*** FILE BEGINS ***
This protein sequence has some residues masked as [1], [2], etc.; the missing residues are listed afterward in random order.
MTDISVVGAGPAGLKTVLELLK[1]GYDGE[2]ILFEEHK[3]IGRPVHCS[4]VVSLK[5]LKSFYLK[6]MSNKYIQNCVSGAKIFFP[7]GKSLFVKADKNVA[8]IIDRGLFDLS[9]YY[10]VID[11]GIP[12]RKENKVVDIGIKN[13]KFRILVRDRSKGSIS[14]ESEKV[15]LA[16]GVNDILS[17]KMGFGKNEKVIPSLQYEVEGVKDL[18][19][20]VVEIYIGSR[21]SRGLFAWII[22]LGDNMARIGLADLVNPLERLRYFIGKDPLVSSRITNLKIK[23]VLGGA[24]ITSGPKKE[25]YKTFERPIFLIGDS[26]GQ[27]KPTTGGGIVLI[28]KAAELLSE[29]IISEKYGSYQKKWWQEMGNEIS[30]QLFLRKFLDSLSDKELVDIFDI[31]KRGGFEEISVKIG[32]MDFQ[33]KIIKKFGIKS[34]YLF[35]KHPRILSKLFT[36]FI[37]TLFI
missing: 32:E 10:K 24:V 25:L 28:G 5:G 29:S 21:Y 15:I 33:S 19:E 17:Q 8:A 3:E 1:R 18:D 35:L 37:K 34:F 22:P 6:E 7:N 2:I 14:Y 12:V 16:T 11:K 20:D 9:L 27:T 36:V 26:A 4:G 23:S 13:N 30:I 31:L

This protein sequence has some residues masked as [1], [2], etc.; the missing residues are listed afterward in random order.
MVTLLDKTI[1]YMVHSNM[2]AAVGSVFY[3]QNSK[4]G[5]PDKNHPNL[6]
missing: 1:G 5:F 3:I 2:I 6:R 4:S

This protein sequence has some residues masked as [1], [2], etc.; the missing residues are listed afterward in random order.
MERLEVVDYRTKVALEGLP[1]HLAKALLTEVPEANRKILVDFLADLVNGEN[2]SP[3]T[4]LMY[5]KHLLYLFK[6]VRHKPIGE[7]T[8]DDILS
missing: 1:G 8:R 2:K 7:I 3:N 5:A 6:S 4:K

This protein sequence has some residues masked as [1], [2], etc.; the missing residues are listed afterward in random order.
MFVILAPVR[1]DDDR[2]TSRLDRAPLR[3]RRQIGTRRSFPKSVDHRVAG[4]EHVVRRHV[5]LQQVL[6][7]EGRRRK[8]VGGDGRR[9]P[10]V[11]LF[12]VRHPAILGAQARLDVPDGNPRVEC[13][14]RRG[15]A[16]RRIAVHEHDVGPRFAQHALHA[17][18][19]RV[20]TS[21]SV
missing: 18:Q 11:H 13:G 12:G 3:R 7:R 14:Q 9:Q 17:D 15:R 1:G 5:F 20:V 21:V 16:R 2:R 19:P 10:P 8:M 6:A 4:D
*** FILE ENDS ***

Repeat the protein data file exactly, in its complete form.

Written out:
This protein sequence has some residues masked as [1], [2], etc.; the missing residues are listed afterward in random order.
MTDISVVGAGPAGLKTVLELLK[1]GYDGE[2]ILFEEHK[3]IGRPVHCS[4]VVSLK[5]LKSFYLK[6]MSNKYIQNCVSGAKIFFP[7]GKSLFVKADKNVA[8]IIDRGLFDLS[9]YY[10]VID[11]GIP[12]RKENKVVDIGIKN[13]KFRILVRDRSKGSIS[14]ESEKV[15]LA[16]GVNDILS[17]KMGFGKNEKVIPSLQYEVEGVKDL[18][19][20]VVEIYIGSR[21]SRGLFAWII[22]LGDNMARIGLADLVNPLERLRYFIGKDPLVSSRITNLKIK[23]VLGGA[24]ITSGPKKE[25]YKTFERPIFLIGDS[26]GQ[27]KPTTGGGIVLI[28]KAAELLSE[29]IISEKYGSYQKKWWQEMGNEIS[30]QLFLRKFLDSLSDKELVDIFDI[31]KRGGFEEISVKIG[32]MDFQ[33]KIIKKFGIKS[34]YLF[35]KHPRILSKLFT[36]FI[37]TLFI
missing: 32:E 10:K 24:V 25:L 28:G 5:G 29:S 21:Y 15:I 33:S 19:E 17:Q 8:A 3:E 1:R 18:D 35:L 37:K 34:F 22:P 6:E 7:N 2:I 14:Y 12:V 16:T 11:K 20:D 9:L 27:T 36:V 26:A 4:G 23:S 13:N 30:I 31:L

This protein sequence has some residues masked as [1], [2], etc.; the missing residues are listed afterward in random order.
MVTLLDKTI[1]YMVHSNM[2]AAVGSVFY[3]QNSK[4]G[5]PDKNHPNL[6]
missing: 1:G 5:F 3:I 2:I 6:R 4:S

This protein sequence has some residues masked as [1], [2], etc.; the missing residues are listed afterward in random order.
MERLEVVDYRTKVALEGLP[1]HLAKALLTEVPEANRKILVDFLADLVNGEN[2]SP[3]T[4]LMY[5]KHLLYLFK[6]VRHKPIGE[7]T[8]DDILS
missing: 1:G 8:R 2:K 7:I 3:N 5:A 6:S 4:K

This protein sequence has some residues masked as [1], [2], etc.; the missing residues are listed afterward in random order.
MFVILAPVR[1]DDDR[2]TSRLDRAPLR[3]RRQIGTRRSFPKSVDHRVAG[4]EHVVRRHV[5]LQQVL[6][7]EGRRRK[8]VGGDGRR[9]P[10]V[11]LF[12]VRHPAILGAQARLDVPDGNPRVEC[13][14]RRG[15]A[16]RRIAVHEHDVGPRFAQHALHA[17][18][19]RV[20]TS[21]SV
missing: 18:Q 11:H 13:G 12:G 3:R 7:R 14:Q 9:Q 17:D 15:R 1:G 5:F 20:V 21:V 16:R 2:R 19:P 10:P 8:M 6:A 4:D